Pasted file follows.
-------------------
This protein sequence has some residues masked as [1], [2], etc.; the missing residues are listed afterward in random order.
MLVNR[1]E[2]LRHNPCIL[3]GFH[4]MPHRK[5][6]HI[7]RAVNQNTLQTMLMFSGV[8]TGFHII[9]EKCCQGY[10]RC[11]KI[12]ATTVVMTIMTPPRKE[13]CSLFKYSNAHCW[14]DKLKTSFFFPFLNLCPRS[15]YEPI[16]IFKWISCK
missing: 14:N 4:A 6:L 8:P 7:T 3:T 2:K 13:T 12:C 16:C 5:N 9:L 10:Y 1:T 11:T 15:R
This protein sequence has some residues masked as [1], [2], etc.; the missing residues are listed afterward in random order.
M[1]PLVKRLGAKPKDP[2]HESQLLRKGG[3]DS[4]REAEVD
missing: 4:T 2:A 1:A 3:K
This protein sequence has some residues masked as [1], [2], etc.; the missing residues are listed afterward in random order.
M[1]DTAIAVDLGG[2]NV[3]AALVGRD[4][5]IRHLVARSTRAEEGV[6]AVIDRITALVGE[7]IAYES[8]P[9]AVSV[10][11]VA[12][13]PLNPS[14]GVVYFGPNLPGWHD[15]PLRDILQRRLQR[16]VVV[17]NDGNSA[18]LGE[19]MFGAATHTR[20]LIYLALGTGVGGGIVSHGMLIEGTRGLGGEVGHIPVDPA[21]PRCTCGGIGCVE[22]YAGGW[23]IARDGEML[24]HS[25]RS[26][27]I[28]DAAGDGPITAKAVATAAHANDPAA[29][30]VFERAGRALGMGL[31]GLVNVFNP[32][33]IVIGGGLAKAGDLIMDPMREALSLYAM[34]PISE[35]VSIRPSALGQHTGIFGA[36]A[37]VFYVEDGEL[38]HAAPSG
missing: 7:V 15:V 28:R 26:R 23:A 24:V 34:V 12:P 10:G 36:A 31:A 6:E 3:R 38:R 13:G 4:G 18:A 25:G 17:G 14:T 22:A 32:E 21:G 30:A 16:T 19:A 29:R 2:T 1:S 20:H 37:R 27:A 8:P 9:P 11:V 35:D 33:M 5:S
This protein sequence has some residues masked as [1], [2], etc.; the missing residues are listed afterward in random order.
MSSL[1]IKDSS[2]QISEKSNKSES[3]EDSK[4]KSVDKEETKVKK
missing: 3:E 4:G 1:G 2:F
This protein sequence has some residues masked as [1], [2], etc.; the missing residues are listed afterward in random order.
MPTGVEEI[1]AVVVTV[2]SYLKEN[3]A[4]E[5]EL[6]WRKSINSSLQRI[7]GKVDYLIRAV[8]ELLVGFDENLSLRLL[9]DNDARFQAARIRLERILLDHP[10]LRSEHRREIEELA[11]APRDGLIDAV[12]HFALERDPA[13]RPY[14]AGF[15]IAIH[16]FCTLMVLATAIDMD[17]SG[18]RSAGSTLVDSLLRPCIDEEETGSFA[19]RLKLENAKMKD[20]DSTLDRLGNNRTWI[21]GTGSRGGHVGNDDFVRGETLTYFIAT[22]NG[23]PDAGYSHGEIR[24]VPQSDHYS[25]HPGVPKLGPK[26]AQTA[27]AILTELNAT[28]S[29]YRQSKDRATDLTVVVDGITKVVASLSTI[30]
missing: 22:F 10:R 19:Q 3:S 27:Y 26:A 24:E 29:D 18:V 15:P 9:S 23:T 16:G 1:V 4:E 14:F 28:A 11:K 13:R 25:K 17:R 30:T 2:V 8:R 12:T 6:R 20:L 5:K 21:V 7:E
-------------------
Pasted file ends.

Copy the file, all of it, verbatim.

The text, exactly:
This protein sequence has some residues masked as [1], [2], etc.; the missing residues are listed afterward in random order.
MLVNR[1]E[2]LRHNPCIL[3]GFH[4]MPHRK[5][6]HI[7]RAVNQNTLQTMLMFSGV[8]TGFHII[9]EKCCQGY[10]RC[11]KI[12]ATTVVMTIMTPPRKE[13]CSLFKYSNAHCW[14]DKLKTSFFFPFLNLCPRS[15]YEPI[16]IFKWISCK
missing: 14:N 4:A 6:L 8:P 7:T 3:T 2:K 13:T 12:C 16:C 5:N 9:L 10:Y 1:T 11:T 15:R
This protein sequence has some residues masked as [1], [2], etc.; the missing residues are listed afterward in random order.
M[1]PLVKRLGAKPKDP[2]HESQLLRKGG[3]DS[4]REAEVD
missing: 4:T 2:A 1:A 3:K
This protein sequence has some residues masked as [1], [2], etc.; the missing residues are listed afterward in random order.
M[1]DTAIAVDLGG[2]NV[3]AALVGRD[4][5]IRHLVARSTRAEEGV[6]AVIDRITALVGE[7]IAYES[8]P[9]AVSV[10][11]VA[12][13]PLNPS[14]GVVYFGPNLPGWHD[15]PLRDILQRRLQR[16]VVV[17]NDGNSA[18]LGE[19]MFGAATHTR[20]LIYLALGTGVGGGIVSHGMLIEGTRGLGGEVGHIPVDPA[21]PRCTCGGIGCVE[22]YAGGW[23]IARDGEML[24]HS[25]RS[26][27]I[28]DAAGDGPITAKAVATAAHANDPAA[29][30]VFERAGRALGMGL[31]GLVNVFNP[32][33]IVIGGGLAKAGDLIMDPMREALSLYAM[34]PISE[35]VSIRPSALGQHTGIFGA[36]A[37]VFYVEDGEL[38]HAAPSG
missing: 7:V 15:V 28:R 26:R 23:A 24:V 34:V 12:P 10:G 36:A 31:A 6:E 3:R 38:R 13:G 4:G 18:A 25:G 17:G 14:T 22:A 32:E 21:G 30:A 16:T 19:A 29:R 2:T 1:S 20:H 37:R 27:A 8:P 9:P 11:V 35:D 33:M 5:S
This protein sequence has some residues masked as [1], [2], etc.; the missing residues are listed afterward in random order.
MSSL[1]IKDSS[2]QISEKSNKSES[3]EDSK[4]KSVDKEETKVKK
missing: 3:E 4:G 1:G 2:F
This protein sequence has some residues masked as [1], [2], etc.; the missing residues are listed afterward in random order.
MPTGVEEI[1]AVVVTV[2]SYLKEN[3]A[4]E[5]EL[6]WRKSINSSLQRI[7]GKVDYLIRAV[8]ELLVGFDENLSLRLL[9]DNDARFQAARIRLERILLDHP[10]LRSEHRREIEELA[11]APRDGLIDAV[12]HFALERDPA[13]RPY[14]AGF[15]IAIH[16]FCTLMVLATAIDMD[17]SG[18]RSAGSTLVDSLLRPCIDEEETGSFA[19]RLKLENAKMKD[20]DSTLDRLGNNRTWI[21]GTGSRGGHVGNDDFVRGETLTYFIAT[22]NG[23]PDAGYSHGEIR[24]VPQSDHYS[25]HPGVPKLGPK[26]AQTA[27]AILTELNAT[28]S[29]YRQSKDRATDLTVVVDGITKVVASLSTI[30]
missing: 22:F 10:R 19:Q 3:S 27:Y 26:A 24:E 29:D 18:V 15:P 9:S 23:T 16:G 1:V 4:E 14:F 28:A 11:K 13:R 25:K 17:R 30:T 2:V 8:R 12:T 6:R 20:L 5:K 21:V 7:E